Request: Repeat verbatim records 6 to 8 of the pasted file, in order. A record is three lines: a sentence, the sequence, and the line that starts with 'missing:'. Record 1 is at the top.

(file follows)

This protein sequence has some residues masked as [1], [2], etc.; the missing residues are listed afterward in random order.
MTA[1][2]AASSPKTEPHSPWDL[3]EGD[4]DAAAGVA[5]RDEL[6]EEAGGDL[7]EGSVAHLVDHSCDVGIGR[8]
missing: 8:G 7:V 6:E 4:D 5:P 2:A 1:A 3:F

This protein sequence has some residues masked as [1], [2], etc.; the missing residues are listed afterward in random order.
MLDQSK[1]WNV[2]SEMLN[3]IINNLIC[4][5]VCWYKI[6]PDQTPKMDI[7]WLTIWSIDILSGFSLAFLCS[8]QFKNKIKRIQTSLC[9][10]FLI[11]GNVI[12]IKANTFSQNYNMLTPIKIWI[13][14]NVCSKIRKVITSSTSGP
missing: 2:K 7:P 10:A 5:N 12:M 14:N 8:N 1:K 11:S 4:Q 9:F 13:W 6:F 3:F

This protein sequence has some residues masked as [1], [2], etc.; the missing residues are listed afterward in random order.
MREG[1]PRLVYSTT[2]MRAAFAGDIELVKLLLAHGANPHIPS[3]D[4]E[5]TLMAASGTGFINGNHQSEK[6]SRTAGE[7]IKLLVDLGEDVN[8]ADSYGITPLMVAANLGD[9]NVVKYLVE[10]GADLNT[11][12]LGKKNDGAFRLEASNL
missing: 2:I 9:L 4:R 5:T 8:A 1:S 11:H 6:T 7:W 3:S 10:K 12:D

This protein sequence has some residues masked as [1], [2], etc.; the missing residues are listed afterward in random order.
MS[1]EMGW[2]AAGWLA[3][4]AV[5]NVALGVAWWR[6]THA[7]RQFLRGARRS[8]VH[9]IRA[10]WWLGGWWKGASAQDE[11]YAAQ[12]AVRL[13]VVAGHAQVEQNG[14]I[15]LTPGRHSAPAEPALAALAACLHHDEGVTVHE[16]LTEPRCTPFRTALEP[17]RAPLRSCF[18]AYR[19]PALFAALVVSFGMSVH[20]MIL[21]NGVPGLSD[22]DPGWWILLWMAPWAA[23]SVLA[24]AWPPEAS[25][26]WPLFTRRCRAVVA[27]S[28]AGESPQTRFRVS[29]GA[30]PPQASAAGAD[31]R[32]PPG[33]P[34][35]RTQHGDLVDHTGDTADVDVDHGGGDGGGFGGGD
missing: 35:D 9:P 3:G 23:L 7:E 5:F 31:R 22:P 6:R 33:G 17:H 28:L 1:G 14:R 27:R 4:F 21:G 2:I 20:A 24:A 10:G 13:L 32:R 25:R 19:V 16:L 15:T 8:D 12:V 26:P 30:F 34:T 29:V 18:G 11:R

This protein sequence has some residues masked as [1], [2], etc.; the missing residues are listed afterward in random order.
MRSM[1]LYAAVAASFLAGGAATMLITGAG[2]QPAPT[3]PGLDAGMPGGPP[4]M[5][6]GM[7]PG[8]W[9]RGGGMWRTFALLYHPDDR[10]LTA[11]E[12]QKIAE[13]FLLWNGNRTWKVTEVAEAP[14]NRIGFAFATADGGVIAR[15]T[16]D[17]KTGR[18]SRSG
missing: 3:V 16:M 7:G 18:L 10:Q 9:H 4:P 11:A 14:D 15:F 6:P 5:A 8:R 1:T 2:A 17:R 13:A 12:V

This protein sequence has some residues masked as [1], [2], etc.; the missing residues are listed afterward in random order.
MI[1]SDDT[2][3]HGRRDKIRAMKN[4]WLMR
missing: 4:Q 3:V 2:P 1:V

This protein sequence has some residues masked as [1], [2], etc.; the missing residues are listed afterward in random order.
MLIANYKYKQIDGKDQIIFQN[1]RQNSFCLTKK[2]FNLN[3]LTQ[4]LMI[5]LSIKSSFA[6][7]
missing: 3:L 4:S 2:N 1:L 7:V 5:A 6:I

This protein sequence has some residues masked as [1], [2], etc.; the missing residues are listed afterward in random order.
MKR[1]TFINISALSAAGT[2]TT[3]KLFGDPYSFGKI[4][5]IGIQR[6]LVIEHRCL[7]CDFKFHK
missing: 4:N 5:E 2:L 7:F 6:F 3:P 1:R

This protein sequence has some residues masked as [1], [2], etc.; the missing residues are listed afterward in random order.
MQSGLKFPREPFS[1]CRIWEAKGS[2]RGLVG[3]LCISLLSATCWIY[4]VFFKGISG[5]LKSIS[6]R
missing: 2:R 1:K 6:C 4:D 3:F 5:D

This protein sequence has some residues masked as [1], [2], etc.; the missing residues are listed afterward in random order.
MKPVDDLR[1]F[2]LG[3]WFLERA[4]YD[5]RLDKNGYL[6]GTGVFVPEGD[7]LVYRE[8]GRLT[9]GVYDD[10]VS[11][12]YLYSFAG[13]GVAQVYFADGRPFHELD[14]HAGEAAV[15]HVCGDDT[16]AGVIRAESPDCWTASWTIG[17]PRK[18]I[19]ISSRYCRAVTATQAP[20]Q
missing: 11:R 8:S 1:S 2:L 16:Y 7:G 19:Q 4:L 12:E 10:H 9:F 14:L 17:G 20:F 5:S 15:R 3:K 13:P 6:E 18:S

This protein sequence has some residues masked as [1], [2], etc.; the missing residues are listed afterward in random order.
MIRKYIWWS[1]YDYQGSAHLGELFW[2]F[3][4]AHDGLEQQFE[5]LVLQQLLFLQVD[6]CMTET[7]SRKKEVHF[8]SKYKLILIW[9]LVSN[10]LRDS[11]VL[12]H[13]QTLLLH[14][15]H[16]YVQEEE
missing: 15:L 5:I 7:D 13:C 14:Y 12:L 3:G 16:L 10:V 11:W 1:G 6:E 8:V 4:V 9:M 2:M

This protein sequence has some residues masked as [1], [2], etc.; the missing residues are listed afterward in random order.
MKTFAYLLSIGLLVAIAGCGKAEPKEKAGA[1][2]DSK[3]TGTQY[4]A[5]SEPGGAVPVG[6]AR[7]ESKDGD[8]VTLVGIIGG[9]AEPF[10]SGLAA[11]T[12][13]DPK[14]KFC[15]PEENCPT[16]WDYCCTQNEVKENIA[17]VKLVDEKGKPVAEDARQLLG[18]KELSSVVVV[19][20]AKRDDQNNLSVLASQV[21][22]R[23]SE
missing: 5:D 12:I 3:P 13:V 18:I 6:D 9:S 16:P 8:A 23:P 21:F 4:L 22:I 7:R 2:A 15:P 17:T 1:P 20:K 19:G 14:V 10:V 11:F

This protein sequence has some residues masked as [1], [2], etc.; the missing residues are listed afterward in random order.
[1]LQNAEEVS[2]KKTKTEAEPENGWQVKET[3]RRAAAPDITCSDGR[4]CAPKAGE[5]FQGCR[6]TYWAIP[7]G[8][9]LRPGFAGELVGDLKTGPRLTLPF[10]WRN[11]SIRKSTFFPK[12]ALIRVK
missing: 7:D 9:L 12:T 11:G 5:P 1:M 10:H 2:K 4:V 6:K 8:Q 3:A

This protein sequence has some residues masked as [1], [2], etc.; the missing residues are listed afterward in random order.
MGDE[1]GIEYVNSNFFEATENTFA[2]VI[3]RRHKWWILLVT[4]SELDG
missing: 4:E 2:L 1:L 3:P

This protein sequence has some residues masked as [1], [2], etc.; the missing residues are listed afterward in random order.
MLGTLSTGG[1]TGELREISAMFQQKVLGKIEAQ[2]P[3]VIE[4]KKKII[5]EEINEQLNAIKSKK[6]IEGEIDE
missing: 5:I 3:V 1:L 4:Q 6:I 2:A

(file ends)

This protein sequence has some residues masked as [1], [2], etc.; the missing residues are listed afterward in random order.
MI[1]SDDT[2][3]HGRRDKIRAMKN[4]WLMR
missing: 4:Q 3:V 2:P 1:V

This protein sequence has some residues masked as [1], [2], etc.; the missing residues are listed afterward in random order.
MLIANYKYKQIDGKDQIIFQN[1]RQNSFCLTKK[2]FNLN[3]LTQ[4]LMI[5]LSIKSSFA[6][7]
missing: 3:L 4:S 2:N 1:L 7:V 5:A 6:I

This protein sequence has some residues masked as [1], [2], etc.; the missing residues are listed afterward in random order.
MKR[1]TFINISALSAAGT[2]TT[3]KLFGDPYSFGKI[4][5]IGIQR[6]LVIEHRCL[7]CDFKFHK
missing: 4:N 5:E 2:L 7:F 6:F 3:P 1:R